Deadly Dixie pipeline: How Mississippi guns wind up in hands of Chicago gangs

Published 3:01 pm Thursday, August 29, 2019

By Justin Vicory

For close to seven years, a Mississippi man bought firearms in and around Natchez before sending them to contacts in Chicago, many of them family members he grew up with.

Once there, the weapons would find their way to the streets of some of the city’s most violence-plagued communities and be used in homicides, shootings and other crimes.

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In one case, in 2014, a bullet struck college freshman Malcolm Stuckey in the back of the head, killing him, as he tried to flee two known gang members. The 19-year-old, an honors student with no criminal record, was attending a birthday party, according to the Chicago Tribune.

Two men were charged with murder. Only one, Michael Wade, 28, went to prison. Wade was convicted of aggravated battery with a firearm and sentenced to 28 years and an additional 12 years for backing out of a deal to testify against his co-defendant, records show.

When police recovered the weapons, it led them back to Jonathan Smalley, 32, a resident of the southwest Mississippi city of Natchez.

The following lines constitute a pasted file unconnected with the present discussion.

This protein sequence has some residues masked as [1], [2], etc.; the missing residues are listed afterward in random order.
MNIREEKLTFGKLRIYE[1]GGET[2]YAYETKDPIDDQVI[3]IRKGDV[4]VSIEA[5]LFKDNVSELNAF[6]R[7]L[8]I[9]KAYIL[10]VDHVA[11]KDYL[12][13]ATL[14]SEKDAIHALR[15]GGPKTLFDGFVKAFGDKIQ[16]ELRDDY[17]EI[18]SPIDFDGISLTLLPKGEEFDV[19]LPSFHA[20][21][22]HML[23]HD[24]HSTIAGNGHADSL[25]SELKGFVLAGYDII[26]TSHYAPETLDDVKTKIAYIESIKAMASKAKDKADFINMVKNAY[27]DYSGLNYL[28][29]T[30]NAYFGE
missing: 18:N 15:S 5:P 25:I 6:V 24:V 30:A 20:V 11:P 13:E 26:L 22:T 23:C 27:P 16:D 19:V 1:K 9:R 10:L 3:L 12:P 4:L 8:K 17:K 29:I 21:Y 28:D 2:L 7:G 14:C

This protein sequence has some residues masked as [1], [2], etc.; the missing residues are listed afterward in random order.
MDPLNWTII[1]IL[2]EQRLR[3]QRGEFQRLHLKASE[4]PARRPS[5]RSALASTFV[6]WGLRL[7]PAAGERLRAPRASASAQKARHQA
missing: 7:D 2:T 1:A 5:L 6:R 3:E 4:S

Smalley, who does not have a federal firearms license, bought a total of 32 firearms in the Natchez area between May 18, 2009, and May 12, 2016, according to federal court documents.

Phone records show Smalley reached out to his contacts in Chicago after purchase and sent pictures of the guns and the U.S. Postal Service receipts that guaranteed their delivery.

The Dixie pipeline

Smalley’s case is just one example of many of the deadly gun violence in the Windy City, said Chicago officials and federal officials — some of them with undercover expertise. So far this year, 320 people have been killed in Chicago, 44 fewer than this time a year ago,

More illegal guns consistently wind up on the streets of Chicago and are recovered than in any other major city. About 60% of all recovered guns come from outside Illinois, according to a Gun Trace Report conducted by the city of Chicago, its police department and the University of Chicago Crime Lab. A large number of them come from Mississippi.

Federal court documents going back years spell out the inner workings of the gun trade between the two locations, where gun traffickers “conspire” to illegally buy firearms in pawn shops and gun stores in Mississippi and transport them to Chicagoans, many of whom are known gang members.

“It is self-evident that the availability of illegally circulated firearms in Chicago is directly connected to its deadly street violence,” the report concluded.